Press releases, 14 May 2014
Turkish mine explosion: Tragedy should have been averted
The Turkish government must urgently investigate last night’s catastrophic coal mine explosion and reports of dangerous working practices in the mining sector to stop further tragedies, said Amnesty International.
“This was a tragedy that should have been avoided. The long history of deaths in mines in Turkey raises chilling questions over workers’ safety. The fact that the government rejected recent calls by parliamentarians to investigate serious work-related accidents is nothing short of shocking. They are playing with people’s lives,” said Andrew Gardner, researcher on Turkey at Amnesty International.
Some 245 men are reported to have died with 80 injured after an explosion at a coal mine in Soma, west Turkey, on Tuesday 13 May. The death toll is expected to rise significantly as 800 workers were on site as the explosion occurred.
The mine is owned by Soma Kömür İşletmeleri A.Ş, a subsidiary of Soma Holding, the largest underground coal producer in Turkey.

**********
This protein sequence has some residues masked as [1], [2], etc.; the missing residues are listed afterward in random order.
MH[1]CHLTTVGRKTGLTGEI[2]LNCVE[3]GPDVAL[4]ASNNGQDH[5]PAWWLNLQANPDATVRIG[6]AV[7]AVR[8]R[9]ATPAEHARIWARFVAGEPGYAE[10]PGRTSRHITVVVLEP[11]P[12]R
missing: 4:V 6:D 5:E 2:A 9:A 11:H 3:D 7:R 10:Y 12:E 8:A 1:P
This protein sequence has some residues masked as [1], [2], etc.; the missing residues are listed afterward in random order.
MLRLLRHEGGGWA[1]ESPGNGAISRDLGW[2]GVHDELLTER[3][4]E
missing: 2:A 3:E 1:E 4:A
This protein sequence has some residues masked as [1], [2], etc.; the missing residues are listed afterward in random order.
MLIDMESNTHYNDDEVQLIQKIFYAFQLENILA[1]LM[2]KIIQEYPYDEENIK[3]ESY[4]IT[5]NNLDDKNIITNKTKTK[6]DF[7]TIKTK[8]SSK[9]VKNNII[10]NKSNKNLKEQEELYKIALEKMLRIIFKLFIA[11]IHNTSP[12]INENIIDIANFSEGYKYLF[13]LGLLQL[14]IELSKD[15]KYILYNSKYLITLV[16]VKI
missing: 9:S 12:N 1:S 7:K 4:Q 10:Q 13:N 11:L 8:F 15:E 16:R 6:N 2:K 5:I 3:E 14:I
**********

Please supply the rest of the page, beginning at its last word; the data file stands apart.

Previous mine disasters in Turkey include an explosion, in 1992, at a coal mine in the black sea province of Zonguldak in which 263 miners died.
Last year, a parliamentarian from the opposition Republican People’s Party (CHP) submitted a motion to Parliament to investigate work-related accidents at coal mines in Soma. The proposal was supported by all of the three opposition parties. However, the ruling Justice and Development Party (AKP) voted against the motion and it was rejected two weeks ago.
“The Turkish authorities must launch an immediate investigation into the causes of the explosion. Remedies must be made available to the survivors and the victims’ relatives. Soma Holding must fully cooperate with the process and the results of the investigation must be made public,” said Andrew Gardner.